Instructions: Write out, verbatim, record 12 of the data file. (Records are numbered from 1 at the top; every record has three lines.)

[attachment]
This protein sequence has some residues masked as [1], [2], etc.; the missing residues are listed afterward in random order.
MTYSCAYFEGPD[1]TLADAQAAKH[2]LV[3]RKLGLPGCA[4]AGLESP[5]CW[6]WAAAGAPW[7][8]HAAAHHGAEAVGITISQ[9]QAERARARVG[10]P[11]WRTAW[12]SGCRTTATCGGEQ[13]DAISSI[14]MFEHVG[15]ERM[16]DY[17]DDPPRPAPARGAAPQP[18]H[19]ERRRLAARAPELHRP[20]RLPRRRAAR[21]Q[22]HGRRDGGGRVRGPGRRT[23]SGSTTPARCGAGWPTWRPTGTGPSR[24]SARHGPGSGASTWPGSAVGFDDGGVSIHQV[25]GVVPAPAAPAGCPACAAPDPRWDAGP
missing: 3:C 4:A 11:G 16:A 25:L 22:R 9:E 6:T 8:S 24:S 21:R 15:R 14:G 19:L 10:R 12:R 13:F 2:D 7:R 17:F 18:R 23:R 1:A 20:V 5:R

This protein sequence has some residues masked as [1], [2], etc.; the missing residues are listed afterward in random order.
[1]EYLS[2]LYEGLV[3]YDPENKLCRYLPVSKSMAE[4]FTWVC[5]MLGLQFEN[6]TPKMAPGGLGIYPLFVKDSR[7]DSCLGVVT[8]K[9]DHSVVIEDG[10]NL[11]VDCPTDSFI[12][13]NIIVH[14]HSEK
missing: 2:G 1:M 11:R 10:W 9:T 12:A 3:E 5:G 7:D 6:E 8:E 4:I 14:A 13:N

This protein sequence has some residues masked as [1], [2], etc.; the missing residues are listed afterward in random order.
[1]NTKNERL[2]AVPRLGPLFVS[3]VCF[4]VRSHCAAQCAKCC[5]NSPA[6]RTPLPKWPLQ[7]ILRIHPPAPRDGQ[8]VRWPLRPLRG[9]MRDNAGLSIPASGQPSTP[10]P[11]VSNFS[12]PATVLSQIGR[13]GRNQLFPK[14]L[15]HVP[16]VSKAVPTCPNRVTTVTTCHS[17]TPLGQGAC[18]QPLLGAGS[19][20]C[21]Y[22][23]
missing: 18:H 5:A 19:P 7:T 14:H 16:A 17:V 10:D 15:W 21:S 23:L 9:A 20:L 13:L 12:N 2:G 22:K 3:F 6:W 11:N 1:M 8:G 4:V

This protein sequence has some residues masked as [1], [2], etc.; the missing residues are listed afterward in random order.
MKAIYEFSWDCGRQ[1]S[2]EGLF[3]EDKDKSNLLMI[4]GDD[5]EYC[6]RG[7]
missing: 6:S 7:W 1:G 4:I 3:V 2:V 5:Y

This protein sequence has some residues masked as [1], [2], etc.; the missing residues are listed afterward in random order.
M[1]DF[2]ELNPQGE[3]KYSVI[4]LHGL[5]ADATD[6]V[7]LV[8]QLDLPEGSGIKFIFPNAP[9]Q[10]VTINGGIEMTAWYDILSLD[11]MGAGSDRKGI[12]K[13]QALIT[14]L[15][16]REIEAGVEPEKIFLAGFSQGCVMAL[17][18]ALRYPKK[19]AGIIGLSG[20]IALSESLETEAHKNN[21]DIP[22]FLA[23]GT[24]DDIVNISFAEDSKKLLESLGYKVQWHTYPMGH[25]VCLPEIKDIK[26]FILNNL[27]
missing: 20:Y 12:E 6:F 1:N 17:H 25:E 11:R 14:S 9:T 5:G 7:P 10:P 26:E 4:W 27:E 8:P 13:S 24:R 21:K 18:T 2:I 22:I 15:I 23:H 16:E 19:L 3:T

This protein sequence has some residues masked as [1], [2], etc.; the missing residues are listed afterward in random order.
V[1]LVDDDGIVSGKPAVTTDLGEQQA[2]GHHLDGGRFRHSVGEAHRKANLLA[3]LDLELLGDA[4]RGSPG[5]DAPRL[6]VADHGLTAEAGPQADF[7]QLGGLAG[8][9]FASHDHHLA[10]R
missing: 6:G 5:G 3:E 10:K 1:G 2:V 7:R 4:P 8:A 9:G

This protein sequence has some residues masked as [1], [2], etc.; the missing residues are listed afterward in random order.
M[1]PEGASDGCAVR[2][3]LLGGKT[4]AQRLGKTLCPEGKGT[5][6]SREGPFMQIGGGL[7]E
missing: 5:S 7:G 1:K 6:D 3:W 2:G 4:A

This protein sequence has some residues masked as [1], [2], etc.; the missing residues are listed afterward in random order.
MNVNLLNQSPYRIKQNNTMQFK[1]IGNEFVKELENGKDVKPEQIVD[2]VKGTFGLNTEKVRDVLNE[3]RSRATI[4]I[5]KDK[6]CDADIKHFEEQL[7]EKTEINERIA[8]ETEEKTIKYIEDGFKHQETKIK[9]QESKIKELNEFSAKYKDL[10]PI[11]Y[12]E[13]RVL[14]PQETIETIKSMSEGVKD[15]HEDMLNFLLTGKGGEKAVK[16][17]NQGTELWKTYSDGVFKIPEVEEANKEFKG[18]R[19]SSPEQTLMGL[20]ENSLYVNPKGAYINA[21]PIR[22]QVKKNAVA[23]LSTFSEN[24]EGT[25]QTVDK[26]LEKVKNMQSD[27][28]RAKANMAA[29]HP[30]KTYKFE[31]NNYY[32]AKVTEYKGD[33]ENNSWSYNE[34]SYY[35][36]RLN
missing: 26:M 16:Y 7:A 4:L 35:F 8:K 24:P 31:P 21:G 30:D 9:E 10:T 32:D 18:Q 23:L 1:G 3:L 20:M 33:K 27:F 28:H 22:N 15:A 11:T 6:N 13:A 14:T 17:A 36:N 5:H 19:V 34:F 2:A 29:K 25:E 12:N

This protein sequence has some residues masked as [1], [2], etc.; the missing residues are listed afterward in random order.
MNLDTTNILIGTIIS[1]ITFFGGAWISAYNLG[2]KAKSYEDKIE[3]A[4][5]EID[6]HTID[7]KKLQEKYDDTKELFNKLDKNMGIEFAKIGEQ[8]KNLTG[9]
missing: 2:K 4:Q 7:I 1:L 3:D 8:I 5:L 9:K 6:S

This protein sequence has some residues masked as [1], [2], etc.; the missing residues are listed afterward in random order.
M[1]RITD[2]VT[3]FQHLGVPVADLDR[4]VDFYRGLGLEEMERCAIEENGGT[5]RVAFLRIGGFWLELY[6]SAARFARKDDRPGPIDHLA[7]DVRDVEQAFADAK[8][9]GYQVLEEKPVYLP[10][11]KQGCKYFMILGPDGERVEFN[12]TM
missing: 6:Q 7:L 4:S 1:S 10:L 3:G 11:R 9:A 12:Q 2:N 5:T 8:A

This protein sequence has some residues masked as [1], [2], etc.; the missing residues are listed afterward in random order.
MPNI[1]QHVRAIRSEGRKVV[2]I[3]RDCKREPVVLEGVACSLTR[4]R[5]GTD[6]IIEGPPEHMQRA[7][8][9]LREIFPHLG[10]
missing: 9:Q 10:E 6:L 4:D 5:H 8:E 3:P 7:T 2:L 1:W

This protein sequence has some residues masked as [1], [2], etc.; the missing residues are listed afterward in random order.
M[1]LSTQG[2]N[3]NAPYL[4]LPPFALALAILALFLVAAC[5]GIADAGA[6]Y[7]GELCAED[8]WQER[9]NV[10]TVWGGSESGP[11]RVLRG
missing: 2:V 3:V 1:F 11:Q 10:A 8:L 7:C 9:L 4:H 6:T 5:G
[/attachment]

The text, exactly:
This protein sequence has some residues masked as [1], [2], etc.; the missing residues are listed afterward in random order.
M[1]LSTQG[2]N[3]NAPYL[4]LPPFALALAILALFLVAAC[5]GIADAGA[6]Y[7]GELCAED[8]WQER[9]NV[10]TVWGGSESGP[11]RVLRG
missing: 2:V 3:V 1:F 11:Q 10:A 8:L 7:C 9:L 4:H 6:T 5:G